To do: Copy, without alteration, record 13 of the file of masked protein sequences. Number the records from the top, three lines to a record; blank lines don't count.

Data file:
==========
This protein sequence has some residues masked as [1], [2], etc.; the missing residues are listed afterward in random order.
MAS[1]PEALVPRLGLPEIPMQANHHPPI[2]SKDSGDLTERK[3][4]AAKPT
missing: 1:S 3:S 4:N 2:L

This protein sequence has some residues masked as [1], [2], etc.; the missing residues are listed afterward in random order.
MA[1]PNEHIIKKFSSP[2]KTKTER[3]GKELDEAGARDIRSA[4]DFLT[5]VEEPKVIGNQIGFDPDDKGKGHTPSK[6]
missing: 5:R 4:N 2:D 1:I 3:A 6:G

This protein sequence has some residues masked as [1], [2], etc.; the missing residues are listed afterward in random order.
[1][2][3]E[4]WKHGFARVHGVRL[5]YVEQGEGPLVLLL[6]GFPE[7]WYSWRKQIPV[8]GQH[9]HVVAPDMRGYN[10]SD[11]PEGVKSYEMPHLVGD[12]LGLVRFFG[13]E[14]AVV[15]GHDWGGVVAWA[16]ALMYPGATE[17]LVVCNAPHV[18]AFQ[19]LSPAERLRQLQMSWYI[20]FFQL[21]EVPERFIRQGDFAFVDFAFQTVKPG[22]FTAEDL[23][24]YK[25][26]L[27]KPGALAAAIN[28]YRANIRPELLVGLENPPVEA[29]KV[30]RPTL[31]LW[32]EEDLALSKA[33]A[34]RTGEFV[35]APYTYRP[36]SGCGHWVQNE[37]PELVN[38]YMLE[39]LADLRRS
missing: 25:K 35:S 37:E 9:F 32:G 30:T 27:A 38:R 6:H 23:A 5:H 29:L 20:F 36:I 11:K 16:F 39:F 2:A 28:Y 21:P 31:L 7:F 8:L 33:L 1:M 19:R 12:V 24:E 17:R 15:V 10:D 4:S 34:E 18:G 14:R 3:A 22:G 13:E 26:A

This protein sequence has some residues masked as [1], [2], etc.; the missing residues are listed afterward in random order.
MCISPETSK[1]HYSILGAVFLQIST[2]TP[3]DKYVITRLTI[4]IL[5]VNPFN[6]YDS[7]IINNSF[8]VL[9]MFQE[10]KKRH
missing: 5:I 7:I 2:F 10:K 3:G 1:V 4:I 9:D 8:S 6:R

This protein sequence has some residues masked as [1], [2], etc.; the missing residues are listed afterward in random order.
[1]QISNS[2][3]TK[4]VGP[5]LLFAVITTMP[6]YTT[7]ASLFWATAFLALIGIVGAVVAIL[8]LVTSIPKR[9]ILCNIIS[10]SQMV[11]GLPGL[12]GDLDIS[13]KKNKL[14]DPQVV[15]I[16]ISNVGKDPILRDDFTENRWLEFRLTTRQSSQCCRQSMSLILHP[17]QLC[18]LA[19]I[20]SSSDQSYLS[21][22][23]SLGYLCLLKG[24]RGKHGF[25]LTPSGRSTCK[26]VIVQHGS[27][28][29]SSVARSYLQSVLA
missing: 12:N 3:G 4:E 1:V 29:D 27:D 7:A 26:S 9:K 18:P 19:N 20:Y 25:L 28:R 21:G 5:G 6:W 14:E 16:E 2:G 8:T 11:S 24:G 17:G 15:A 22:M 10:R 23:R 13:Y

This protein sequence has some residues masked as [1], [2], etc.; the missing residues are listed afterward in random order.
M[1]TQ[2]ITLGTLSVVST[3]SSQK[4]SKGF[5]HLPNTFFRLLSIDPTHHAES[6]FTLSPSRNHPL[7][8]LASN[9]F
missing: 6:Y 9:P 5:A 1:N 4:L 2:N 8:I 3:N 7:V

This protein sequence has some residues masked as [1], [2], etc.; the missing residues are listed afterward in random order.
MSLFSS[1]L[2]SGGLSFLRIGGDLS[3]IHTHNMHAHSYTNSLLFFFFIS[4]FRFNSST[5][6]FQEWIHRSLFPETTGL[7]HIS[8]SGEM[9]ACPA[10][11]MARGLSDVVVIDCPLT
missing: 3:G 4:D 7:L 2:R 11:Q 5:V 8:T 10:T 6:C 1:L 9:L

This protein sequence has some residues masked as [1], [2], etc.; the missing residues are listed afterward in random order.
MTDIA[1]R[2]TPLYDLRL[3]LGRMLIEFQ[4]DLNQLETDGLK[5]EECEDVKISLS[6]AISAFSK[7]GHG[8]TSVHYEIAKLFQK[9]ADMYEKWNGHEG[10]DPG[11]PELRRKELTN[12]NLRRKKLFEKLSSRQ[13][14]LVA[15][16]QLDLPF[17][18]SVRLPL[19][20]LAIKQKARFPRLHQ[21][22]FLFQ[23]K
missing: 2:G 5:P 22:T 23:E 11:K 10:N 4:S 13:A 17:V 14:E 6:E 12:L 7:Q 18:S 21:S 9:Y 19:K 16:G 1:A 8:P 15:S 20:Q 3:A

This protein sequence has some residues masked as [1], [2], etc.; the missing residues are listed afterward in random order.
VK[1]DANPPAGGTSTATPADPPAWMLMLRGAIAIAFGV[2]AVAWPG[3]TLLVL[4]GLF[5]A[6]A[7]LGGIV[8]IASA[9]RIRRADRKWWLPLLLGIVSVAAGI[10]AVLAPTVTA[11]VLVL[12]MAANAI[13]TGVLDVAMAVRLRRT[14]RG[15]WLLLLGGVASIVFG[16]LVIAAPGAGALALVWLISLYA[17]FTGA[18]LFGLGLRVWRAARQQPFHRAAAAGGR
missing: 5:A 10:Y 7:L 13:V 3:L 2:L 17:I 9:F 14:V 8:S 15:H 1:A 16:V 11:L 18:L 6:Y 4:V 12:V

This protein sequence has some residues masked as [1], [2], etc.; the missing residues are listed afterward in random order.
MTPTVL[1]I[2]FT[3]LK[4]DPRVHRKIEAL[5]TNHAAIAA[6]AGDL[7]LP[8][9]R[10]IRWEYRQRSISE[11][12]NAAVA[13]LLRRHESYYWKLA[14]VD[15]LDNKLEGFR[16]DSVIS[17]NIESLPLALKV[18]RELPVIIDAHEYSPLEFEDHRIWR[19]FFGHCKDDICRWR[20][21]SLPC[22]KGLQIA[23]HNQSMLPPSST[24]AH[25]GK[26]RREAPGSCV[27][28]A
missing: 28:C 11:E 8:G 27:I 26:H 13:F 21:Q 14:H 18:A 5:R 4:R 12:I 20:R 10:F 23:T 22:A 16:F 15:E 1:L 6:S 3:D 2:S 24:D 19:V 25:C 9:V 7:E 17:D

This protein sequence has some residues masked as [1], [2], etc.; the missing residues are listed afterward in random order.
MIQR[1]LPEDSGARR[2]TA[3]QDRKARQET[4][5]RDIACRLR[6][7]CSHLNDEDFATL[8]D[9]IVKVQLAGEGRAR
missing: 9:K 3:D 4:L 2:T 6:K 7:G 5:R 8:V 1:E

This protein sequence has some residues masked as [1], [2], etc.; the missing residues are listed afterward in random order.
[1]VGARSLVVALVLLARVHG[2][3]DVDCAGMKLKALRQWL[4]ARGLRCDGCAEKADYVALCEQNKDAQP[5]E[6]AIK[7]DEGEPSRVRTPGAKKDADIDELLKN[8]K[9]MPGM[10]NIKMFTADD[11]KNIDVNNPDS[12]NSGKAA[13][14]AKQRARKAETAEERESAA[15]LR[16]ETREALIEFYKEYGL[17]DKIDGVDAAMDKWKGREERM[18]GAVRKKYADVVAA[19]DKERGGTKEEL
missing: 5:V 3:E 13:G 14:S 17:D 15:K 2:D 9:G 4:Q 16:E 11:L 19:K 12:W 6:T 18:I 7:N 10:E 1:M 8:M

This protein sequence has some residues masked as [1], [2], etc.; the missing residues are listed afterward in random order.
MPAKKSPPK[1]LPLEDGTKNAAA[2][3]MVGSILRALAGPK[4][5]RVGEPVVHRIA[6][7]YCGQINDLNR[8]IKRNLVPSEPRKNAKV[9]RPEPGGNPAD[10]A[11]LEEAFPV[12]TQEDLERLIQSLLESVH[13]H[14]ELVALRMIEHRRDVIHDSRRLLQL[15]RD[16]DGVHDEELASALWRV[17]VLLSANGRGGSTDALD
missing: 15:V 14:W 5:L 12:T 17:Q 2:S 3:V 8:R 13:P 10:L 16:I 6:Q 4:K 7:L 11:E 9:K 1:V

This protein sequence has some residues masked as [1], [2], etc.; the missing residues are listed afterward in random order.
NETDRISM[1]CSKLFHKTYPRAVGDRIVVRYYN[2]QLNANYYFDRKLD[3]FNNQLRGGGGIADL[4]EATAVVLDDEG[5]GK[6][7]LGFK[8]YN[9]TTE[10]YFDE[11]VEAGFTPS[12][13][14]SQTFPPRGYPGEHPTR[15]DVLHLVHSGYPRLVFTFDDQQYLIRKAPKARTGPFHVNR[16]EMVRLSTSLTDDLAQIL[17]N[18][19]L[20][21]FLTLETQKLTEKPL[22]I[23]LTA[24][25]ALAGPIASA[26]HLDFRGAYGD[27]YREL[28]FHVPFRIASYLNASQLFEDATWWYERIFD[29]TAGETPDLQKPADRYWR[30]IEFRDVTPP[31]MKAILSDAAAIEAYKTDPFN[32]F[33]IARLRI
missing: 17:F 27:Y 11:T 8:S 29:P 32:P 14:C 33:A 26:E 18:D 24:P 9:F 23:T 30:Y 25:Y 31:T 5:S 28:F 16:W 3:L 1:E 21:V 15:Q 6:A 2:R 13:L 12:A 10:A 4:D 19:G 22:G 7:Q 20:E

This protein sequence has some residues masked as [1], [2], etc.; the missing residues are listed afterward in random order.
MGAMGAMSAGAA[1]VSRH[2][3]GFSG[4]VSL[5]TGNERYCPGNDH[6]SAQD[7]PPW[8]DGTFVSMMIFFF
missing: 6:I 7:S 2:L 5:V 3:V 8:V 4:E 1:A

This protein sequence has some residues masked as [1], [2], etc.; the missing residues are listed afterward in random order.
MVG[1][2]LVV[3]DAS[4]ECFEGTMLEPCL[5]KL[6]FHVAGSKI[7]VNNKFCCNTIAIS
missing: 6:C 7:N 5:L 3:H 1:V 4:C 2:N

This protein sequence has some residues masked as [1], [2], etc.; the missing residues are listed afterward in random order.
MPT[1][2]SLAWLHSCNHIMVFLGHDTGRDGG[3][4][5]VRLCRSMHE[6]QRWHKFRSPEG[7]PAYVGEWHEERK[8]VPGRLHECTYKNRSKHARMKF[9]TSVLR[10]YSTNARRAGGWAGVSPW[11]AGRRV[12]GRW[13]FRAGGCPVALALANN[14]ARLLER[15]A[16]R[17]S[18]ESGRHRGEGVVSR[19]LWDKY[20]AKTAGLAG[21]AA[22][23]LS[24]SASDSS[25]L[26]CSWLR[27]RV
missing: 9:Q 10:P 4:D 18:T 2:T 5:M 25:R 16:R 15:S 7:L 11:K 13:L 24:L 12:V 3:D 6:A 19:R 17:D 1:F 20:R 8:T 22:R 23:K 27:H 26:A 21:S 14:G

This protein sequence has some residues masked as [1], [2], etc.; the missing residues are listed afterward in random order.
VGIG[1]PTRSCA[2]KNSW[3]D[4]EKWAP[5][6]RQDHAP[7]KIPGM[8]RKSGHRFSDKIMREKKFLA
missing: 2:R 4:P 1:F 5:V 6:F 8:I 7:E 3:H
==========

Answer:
This protein sequence has some residues masked as [1], [2], etc.; the missing residues are listed afterward in random order.
MPAKKSPPK[1]LPLEDGTKNAAA[2][3]MVGSILRALAGPK[4][5]RVGEPVVHRIA[6][7]YCGQINDLNR[8]IKRNLVPSEPRKNAKV[9]RPEPGGNPAD[10]A[11]LEEAFPV[12]TQEDLERLIQSLLESVH[13]H[14]ELVALRMIEHRRDVIHDSRRLLQL[15]RD[16]DGVHDEELASALWRV[17]VLLSANGRGGSTDALD
missing: 15:V 14:W 5:L 12:T 17:Q 2:S 3:V 8:R 13:P 10:L 16:I 6:Q 4:K 7:L 11:E 9:K 1:V